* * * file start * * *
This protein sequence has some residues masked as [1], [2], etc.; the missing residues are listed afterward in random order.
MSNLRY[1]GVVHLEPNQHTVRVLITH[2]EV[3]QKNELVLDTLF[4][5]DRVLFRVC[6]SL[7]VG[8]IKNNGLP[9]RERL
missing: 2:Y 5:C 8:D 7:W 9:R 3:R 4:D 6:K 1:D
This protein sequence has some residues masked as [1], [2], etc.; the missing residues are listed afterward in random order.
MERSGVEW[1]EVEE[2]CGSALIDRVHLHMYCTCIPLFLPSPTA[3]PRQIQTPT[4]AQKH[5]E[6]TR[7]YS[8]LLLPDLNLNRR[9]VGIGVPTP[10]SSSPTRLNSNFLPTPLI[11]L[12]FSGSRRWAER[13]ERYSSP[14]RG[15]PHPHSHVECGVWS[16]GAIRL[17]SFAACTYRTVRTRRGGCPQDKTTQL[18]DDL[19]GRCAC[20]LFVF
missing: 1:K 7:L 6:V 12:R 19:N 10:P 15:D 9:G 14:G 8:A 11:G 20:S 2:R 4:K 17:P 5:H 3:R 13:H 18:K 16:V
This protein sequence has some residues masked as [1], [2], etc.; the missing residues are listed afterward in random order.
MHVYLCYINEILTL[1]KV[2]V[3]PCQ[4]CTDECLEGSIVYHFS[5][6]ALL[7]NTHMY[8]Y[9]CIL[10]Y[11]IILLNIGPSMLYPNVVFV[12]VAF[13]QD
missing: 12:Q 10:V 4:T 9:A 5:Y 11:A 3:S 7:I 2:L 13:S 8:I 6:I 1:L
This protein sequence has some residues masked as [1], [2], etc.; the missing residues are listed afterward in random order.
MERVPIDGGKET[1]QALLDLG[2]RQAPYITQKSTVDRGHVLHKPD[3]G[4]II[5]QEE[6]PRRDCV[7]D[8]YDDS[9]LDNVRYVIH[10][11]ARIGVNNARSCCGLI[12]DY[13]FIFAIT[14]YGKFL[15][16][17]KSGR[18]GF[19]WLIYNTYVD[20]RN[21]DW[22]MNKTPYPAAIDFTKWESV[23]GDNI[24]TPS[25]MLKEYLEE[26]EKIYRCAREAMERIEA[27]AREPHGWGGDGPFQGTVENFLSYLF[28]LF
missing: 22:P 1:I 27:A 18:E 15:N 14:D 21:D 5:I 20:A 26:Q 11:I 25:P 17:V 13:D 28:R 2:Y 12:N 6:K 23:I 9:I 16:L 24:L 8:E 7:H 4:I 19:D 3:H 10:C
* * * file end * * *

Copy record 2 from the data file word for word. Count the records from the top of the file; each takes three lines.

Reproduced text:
This protein sequence has some residues masked as [1], [2], etc.; the missing residues are listed afterward in random order.
MERSGVEW[1]EVEE[2]CGSALIDRVHLHMYCTCIPLFLPSPTA[3]PRQIQTPT[4]AQKH[5]E[6]TR[7]YS[8]LLLPDLNLNRR[9]VGIGVPTP[10]SSSPTRLNSNFLPTPLI[11]L[12]FSGSRRWAER[13]ERYSSP[14]RG[15]PHPHSHVECGVWS[16]GAIRL[17]SFAACTYRTVRTRRGGCPQDKTTQL[18]DDL[19]GRCAC[20]LFVF
missing: 1:K 7:L 6:V 12:R 19:N 10:P 15:D 9:G 14:G 8:A 11:G 20:S 2:R 4:K 17:P 5:H 3:R 13:H 18:K 16:V